Accordingly, the indicator used in the device according to the invention should have a pK which is lower by 1.0-1.5 pH units than the pH of the final solution within which it is dissolved. This means that the indicator will not change color instantaneously upon exposure to an atmosphere which contains a certain minimum amount of carbon dioxide, for example, ambient air, and the resultant delay will provide the operator with ample time to open the seal and connect the device to an endotracheal catheter after having placed the catheter in the patient's throat and having inflated the sealing cuff on the catheter.
It is to be understood that the exposed indicator may eventually change color upon continued exposure to ambient air, or any atmosphere containing minimal amounts of carbon dioxide, since even a slow rate of diffusion of carbon dioxide into the indicator zone will lead, in time, to a sufficient depletion of base to cause a color change.
The hydroxyl ions or amine residues present in the alkaline solution from which the indicating element of the device is formed react chemically with carbon dioxide to produce a carbonate and/or bicarbonate or carbamate moiety, respectively, as represented by the following equations:
CO2 +2OH- →CO3 -- +H2 O (i)
CO3 -- +CO2 +H2 O→2HCO3 -(ii)
CO2 +2R2 NH→R2 NCOO- +R2 NH2 +(iii)
This reaction depletes the hydroxyl ion or amine at the interface and thus lowers the pH of the surface of the indicating component. The depletion is opposed by diffusion of new base into the surface, a replenishment process which tends to maintain the pH in the surface equal to the bulk solution in the carrier.
This is a dynamic process, constantly changing with time and the balance at any given time depends upon the following theoretical scheme:
(1) the concentration of OH- or amine in the bulk of the solution impregnated in or coated on the carrier. This determines the rate of diffusion into the surface of the indicating element which, for this purpose, may be considered as a "reaction zone";
(2) the rate of the chemical reaction, determined by the nature of each specific reacting species.
This rate R may be expressed by the equation
R=KA [CO2 ][A]
where:  represents the concentration of the species in mole/liter.
KA is a constant, specific for the reactant species A;
(3) the contact time between the surface of the indicating component and the gas to which it is exposed;
(4) the composition of the specific bibulous carrier which will determine the diffusivity constant for A in the carrier and therefore the rate of diffusion of A into the reaction zone; and
(5) the concentration of carbon dioxide in the gas. This determines the rate of diffusion of carbon dioxide into said reaction zone.
Items (1), (2), (3) and (4) will be predetermined by the manner in which the device is constructed and the manner in which it is used in practice. Thus, in the medical application discussed above, the contact time is predetermined to correspond with the time the indicator will change color rapidly when subjected to artificial positive pressure exhaled breath, e.g. 5 to 10 seconds. Only item (5), the concentration of carbon dioxide, is the variable parameter in the scheme.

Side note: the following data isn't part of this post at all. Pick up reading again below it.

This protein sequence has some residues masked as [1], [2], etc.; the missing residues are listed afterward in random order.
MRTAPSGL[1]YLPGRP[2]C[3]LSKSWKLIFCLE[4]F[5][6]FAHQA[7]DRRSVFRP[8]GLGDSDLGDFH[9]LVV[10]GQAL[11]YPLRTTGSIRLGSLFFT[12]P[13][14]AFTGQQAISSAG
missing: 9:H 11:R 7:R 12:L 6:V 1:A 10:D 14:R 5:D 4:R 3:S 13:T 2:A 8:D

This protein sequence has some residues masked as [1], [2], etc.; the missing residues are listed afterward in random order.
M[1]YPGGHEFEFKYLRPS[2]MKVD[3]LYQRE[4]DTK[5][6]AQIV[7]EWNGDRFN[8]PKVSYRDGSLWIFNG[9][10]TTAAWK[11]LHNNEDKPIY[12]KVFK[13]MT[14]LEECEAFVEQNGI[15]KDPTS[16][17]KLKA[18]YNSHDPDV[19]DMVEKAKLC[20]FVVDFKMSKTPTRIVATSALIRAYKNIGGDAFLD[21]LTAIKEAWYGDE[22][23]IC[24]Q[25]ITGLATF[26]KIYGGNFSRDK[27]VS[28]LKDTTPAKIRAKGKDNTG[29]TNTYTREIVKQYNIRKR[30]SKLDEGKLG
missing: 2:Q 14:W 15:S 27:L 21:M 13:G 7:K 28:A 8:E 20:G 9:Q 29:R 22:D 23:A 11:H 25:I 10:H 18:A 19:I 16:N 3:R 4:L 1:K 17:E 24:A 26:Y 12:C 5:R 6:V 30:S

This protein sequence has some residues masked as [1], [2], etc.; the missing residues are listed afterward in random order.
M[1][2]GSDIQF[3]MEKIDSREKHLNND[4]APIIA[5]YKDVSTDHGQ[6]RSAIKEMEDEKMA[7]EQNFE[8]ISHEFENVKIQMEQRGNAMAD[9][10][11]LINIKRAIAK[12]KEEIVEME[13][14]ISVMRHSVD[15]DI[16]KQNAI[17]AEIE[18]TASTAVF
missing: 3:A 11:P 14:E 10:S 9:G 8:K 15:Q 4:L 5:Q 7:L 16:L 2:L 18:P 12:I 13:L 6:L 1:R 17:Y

For the particular device of the invention, items (1) and (2) are carefully selected such that the pH in the reaction zone decreases sufficiently to cause a color change in the indicator only if the concentration of carbon dioxide is greater than 2.0% for an exposure time of 5 to 10 seconds. For the proposed embodiment the concentration of OH- necessary for these kinetic performance characteristics will produce a pH of 9.6±0.2 in the final indicator element solution which is impregnated into Whatman No. 1 filter paper.
As stated above, if the contact time is substantially prolonged, a color change may occur eventually upon exposure to air, i.e. when the carbon dioxide concentration is only 0.03%. That is why it is essential that the device be sealed under an atmosphere devoid of carbon dioxide, preferably by being packaged in a gas-impermeable metallic foil, until just before it is required for use.
Although a color change may occur eventually upon prolonged contact with ambient air, when the sealed package is opened it is desirable that no color change takes place for at least fifteen minutes. While this could be arranged by increasing item (1) while keeping all other parameters constant, such a change would alter the entire kinetics of the reaction and a color change would not occur within 5 to 10 seconds at a minimum 2% carbon dioxide level. Thus, the initial pH would be too high and the device would be out of calibration for its intended use.
Accordingly, to overcome the problem of providing a suitable delayed reaction in ambient air and yet a rapid response when desired, the device of the present invention uses an indicator with a pK value sufficiently lower than the pH of the final solution, so that a color change does not occur upon fifteen minutes of exposure to ambient air. Under such exposure, the pH in the reaction zone will be decreasing, but too slowly to cause a color change in the indicator in the stated contact time.
Since none of the items (1), (2), (3) or (4) have been altered, the device according to the invention will behave in the desired manner when exposed for 5 to 10 seconds to a gas mixture containing a minimum of 2% carbon dioxide. Thus the device is still in calibration for its intended use.